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Workers: Tesla Paint Shop Plagued with Fires

Tuesday, June 5, 2018

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Five Tesla employees recently reported that the company has had at least four fires at its Fremont, California, painting facility since 2014, including one in April that was enough to stop Model 3 production for multiple shifts.

These employees laid the blame for these fires on improper cleaning, maintenance and insufficient training for new employees. Two of the five noted that they feared for their health due to poor air quality and fire hazards.

Previous Fires

In October 2016, Tesla denied reports that its Fremont paint shop could be the source of a bottleneck that could slow production capacity.

At the time, Edward Niedermayer of the website Daily Kanban levied the allegations that the paint shop at Tesla’s Fremont manufacturing facility can only finish up to 219,000 units per year in order to remain in compliance with California emissions regulations.

Tesla plant
Maurizio Pesce, CC BY 2.0, via Wikimedia Commons

Five Tesla employees recently reported that the company has had at least four fires at its Fremont, California, plant since 2014. One fire that occurred in April was enough to stop Model 3 production for multiple shifts.

In January of that same year, a fire caused a cessation of vehicle production. Both the April and the January 2016 incidents caused damage to expensive equipment.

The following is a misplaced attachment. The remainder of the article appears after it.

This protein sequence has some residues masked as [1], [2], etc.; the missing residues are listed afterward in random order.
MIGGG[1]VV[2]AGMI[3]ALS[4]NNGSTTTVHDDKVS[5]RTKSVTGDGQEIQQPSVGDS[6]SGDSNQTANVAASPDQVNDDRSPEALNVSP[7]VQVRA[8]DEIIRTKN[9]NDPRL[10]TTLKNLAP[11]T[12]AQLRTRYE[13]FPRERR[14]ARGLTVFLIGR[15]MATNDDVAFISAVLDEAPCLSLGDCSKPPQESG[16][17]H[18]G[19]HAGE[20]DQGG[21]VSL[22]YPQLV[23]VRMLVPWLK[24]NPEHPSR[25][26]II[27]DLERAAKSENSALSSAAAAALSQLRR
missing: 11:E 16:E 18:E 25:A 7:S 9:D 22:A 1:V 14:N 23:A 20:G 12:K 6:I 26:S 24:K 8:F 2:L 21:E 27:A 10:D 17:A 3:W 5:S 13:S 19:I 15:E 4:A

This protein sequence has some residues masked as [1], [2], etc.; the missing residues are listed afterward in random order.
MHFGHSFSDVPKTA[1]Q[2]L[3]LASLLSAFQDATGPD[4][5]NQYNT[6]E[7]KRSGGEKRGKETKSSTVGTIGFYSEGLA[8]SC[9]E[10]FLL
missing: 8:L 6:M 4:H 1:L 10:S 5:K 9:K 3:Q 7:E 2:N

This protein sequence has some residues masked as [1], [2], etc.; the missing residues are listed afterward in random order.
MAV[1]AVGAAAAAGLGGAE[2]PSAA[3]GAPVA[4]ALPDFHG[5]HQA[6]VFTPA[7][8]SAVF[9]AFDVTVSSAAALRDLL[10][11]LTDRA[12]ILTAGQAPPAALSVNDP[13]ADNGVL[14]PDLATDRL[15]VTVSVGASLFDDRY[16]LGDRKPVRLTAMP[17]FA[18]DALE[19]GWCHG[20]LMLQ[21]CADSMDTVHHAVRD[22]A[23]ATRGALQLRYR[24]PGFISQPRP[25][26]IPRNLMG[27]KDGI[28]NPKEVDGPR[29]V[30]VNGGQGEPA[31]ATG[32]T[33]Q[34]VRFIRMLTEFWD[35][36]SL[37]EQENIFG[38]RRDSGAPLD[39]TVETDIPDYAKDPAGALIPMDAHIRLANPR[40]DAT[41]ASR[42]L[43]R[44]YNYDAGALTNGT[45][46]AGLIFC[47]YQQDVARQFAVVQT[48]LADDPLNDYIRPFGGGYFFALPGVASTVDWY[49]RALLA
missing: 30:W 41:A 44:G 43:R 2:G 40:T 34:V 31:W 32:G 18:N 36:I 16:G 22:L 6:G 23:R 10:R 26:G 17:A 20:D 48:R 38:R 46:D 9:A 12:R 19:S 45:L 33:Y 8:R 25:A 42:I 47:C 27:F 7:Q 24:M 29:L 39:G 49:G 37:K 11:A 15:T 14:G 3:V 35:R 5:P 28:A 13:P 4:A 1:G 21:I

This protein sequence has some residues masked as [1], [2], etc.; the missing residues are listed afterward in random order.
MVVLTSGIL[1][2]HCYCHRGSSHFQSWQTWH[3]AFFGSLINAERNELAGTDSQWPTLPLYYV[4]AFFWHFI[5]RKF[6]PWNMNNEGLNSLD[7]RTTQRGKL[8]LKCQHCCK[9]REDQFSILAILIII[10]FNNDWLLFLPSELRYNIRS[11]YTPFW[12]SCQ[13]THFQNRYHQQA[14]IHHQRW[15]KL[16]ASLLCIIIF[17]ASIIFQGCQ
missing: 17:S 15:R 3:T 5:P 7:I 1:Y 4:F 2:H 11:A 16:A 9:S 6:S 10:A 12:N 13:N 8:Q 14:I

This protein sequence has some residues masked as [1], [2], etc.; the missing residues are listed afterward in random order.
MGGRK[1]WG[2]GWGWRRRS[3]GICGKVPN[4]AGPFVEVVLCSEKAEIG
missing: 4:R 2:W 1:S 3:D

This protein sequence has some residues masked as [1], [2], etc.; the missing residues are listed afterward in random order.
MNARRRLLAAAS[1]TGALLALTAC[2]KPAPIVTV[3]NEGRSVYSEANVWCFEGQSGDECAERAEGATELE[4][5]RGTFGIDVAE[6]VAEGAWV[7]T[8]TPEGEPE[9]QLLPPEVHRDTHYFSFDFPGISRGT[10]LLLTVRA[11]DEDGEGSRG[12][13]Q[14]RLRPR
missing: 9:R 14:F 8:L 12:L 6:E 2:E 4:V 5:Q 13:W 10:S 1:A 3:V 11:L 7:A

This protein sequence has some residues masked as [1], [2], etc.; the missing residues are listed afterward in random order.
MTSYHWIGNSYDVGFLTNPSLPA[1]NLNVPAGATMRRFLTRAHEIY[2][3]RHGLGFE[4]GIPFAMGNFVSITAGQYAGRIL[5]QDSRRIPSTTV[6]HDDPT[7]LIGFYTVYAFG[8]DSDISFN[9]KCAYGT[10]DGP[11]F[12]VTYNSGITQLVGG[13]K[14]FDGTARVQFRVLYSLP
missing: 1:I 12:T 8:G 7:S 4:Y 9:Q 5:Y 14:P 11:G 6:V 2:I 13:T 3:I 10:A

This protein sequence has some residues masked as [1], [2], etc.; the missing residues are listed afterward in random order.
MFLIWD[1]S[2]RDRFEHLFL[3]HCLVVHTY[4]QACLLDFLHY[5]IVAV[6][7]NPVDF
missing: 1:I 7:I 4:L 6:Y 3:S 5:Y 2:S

April Incident

The April 3 fire was significant enough to stop work for a full shift that day, according to employees, with the shop shutting down for an additional shift on Thursday. Tesla also had to decommission two burnt sprayer robots valued at $1 million. On top of this, the incident occurred just after an email was sent out by the company's head of vehicle engineering, Doug Field, who is now on leave. In the email, Field said to “prove the haters wrong." That same week, CEO Elon Musk came to the plant to inspect the damage, encouraging teams to fix what they could and push through.

Tesla has since denied that the April fire was significant, or that the incident had any impact on the production of the Model 3, however.

"In recent months, we have further enhanced the safety and efficiency of our paint shop, including significant upgrades to equipment, as well as an extensive maintenance effort involving cleaning and calibration. In order to protect the health of our employees, we also conduct regular air monitoring and have proper ventilation and personal protective equipment for everyone who works in the paint shop,” a Tesla spokesperson said.

While it has been alleged that some Model 3 parts, including B-pillars and chassis components, that had been in the paint shop at the time of the fire were put back into production, Tesla has said that no damaged parts were used in new vehicle production.

Tesla handled the fire with an internal brigade, but did not report the incident to the Fremont Fire Department. A citizen did make a report after seeing reports about the fire on social media, which prompted the fire chief to visit the plant.

The Model 3, Tesla’s lowest-priced vehicle, is a significant component in securing the company’s future as a mass-market car manufacturer. Tesla aimed to produce 2,500 Model 3s per week by March 31 of this year, but has so far missed that goal.

   

Tagged categories: Automotive coatings; Fire; Health & Safety; Health and safety; NA; North America

Comment from Thomas Van Hooser, (6/5/2018, 8:48 AM)

A thorough risk assessment by competent auditors seems to be warrented in this case.


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